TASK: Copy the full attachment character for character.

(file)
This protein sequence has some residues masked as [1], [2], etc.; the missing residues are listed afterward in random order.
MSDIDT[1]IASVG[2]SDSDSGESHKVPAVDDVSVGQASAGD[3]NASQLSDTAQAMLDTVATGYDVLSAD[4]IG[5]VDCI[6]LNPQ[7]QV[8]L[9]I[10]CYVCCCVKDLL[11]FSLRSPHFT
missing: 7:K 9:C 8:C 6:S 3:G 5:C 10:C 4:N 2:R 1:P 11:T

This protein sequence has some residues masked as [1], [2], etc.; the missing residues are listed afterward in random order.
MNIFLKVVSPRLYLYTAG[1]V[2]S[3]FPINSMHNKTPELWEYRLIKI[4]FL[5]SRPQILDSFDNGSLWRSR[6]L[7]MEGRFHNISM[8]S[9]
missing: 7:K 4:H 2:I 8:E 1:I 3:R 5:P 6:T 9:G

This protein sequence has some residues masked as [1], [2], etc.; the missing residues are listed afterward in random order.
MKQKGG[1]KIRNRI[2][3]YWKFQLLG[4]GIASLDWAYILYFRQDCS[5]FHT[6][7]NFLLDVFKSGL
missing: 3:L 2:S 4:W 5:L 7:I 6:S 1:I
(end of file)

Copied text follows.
This protein sequence has some residues masked as [1], [2], etc.; the missing residues are listed afterward in random order.
MSDIDT[1]IASVG[2]SDSDSGESHKVPAVDDVSVGQASAGD[3]NASQLSDTAQAMLDTVATGYDVLSAD[4]IG[5]VDCI[6]LNPQ[7]QV[8]L[9]I[10]CYVCCCVKDLL[11]FSLRSPHFT
missing: 7:K 9:C 8:C 6:S 3:G 5:C 10:C 4:N 2:R 1:P 11:T

This protein sequence has some residues masked as [1], [2], etc.; the missing residues are listed afterward in random order.
MNIFLKVVSPRLYLYTAG[1]V[2]S[3]FPINSMHNKTPELWEYRLIKI[4]FL[5]SRPQILDSFDNGSLWRSR[6]L[7]MEGRFHNISM[8]S[9]
missing: 7:K 4:H 2:I 8:E 1:I 3:R 5:P 6:T 9:G

This protein sequence has some residues masked as [1], [2], etc.; the missing residues are listed afterward in random order.
MKQKGG[1]KIRNRI[2][3]YWKFQLLG[4]GIASLDWAYILYFRQDCS[5]FHT[6][7]NFLLDVFKSGL
missing: 3:L 2:S 4:W 5:L 7:I 6:S 1:I